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Java's Ongoing Popularity
By Andrew Binstock, Editor in Chief, Oracle
This month, the most widely used measure of language popularity, the Tiobe index named Java the language of the year for 2015. This accolade reflects the largest gain made by any programming language tracked by the index during the preceding calendar year. The index measures the total number of searches across the major search engines (both US and foreign) and then converts the results for each language to a percent of the total number of searches. Tiobe’s own comments on Java’s surge in popularity included this observation: “This [award] is because Java has the largest increase in popularity in one year’s time (+5.94 percent). Java leaves runners up Visual Basic.NET (+1.51 percent) and Python (+1.24 percent) far behind.”
Tiobe’s site suggests that Java has been the most popular programming language for most of the index’s 15-year history (Figure 1) and remains in first place for the most part.
Why would a language that in 2015 celebrated its 20th anniversary enjoy another spike in usage? Given that there are more than 9 million Java developers, it’s hard to know with accuracy what all the drivers are. However, here are my preliminary thoughts on some of the causes:
• The dominant position in enterprise development. Java is the principal language of enterprise applications due to its remarkable scalability, its wide portability, and the large ecosystem of libraries in existence, which greatly reduce the need for custom coding of solutions.
Few development environments and platforms today enjoy the investment of a sizable corps of full-time engineers dedicated to fitting it to emerging technologies
Here again, the portability of Java (it runs without changes on most major platforms, all desktops, and most mobile devices) and its ability to scale to thousands of simultaneous users, and the comparative ease of finding developers fluent in the language make it the most attractive option for businesses.
• Java can be used for many kinds of devices. As a recent example, Java plays a principal role as the main language and platform for development for devices relating to the Internet of Things (IoT). This includes the software on the devices themselves and, of course, on the back-end servers that the devices talk to and deliver the remote data they’ve collected. Even IoT devices aimed at hobbyists now include Java. For example, the RaspberryPi, the very popular low-cost, low-power platform for experimentation and IoT development comes bundled with a Java development kit (JDK).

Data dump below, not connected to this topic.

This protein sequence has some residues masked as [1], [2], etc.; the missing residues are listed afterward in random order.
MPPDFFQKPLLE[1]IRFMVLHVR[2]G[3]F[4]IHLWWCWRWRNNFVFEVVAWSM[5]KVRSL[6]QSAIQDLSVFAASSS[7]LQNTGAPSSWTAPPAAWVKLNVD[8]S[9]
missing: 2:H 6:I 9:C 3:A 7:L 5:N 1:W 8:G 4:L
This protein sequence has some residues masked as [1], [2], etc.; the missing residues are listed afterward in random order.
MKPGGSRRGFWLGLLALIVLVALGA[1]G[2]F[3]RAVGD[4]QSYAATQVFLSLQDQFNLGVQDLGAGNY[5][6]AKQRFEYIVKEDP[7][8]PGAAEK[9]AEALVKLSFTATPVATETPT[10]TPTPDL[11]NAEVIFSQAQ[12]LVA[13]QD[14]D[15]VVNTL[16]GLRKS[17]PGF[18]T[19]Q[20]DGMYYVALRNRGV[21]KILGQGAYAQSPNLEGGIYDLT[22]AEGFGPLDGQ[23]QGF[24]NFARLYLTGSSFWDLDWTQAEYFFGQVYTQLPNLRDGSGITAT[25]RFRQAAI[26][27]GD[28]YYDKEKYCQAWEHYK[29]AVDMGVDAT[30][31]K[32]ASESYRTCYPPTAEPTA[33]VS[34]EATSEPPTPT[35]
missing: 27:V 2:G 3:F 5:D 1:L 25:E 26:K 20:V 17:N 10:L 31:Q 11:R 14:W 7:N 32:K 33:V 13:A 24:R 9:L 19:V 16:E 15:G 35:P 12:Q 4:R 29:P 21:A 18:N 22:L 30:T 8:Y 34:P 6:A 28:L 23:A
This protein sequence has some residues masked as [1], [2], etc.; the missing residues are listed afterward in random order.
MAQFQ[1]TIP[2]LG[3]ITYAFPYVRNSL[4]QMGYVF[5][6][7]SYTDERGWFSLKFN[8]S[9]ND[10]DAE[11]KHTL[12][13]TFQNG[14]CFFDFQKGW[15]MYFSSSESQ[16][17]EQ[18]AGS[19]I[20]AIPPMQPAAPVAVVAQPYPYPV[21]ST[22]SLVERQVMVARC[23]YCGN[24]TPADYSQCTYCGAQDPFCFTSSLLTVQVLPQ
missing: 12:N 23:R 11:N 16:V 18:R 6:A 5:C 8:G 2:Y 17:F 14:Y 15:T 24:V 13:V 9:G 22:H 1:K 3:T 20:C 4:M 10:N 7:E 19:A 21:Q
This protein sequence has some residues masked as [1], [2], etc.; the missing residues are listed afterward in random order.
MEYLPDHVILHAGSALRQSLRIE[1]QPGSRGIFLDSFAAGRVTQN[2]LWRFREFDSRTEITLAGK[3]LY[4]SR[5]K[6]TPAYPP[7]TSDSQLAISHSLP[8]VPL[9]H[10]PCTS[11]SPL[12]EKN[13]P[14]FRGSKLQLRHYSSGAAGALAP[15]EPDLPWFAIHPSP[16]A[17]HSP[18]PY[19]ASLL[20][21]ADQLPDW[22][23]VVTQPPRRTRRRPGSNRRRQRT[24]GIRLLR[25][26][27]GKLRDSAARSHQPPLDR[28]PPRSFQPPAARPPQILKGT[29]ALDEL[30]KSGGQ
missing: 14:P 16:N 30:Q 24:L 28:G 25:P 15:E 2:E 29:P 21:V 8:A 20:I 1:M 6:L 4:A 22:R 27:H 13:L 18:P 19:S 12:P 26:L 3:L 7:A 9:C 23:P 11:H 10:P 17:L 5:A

The success of Java in new niches and its continued use in the enterprise market is not solely attributable to the momentum of a large installed base, alt h o u g h that undoubtedly contributes. Java, the language, libraries, and its runtime environment— which includes a runtime engine known as the Java virtual machine (JVM)—are the subjects of constant innovation, which has kept the Java platform uniquely suited to the changes in computing technology. This is reflected in several areas of emerging importance, perhaps none more compelling than the cloud. Every major platform-as-a-service (PaaS) provider—Amazon, Microsoft, Google, Oracle, IBM—offers Java platforms. And those platforms are actively used to run major applications. Oracle has begun to pioneer additional Java cloud services aimed at software developers: Oracle Java SE Cloud Service and Oracle Developer Cloud Service.
This continued emphasis on Java enhancement represents a sizable investment by Oracle, which underwrites the cost of a large, dedicated team of engineers who work full time on the language, libraries, and the JVM. These efforts are complemented by contributions from a large community consisting of vendors porting Java to additional platforms, as well as individuals with expertise in specific technical areas, such as concurrency.
The open source community in particular is a wellspring of comments and suggestions. Driven in part by the community’s suggestions, the Java team released Java 8, which significantly reduced the amount of code to perform important functions, including parallel programming, by allowing Java developers to embrace a functional style of programming in combination with the object-oriented style on which Java was based from the beginning. The next release, Java 9, which is under active development, emphasizes compact size of Java programs, organization and maintainability of code and libraries as projects scale, and enhancing the language’s excellent performance with improvements to startup.
Few development environments and platforms today enjoy the investment of a sizable corps of full-time engineers dedicated to fitting it to emerging technologies. Of those, fewer yet welcome active participation from a large community of contributors and advisors. This confluence of substantial investment and community participation mean that Java continues to be well suited to developers’ needs.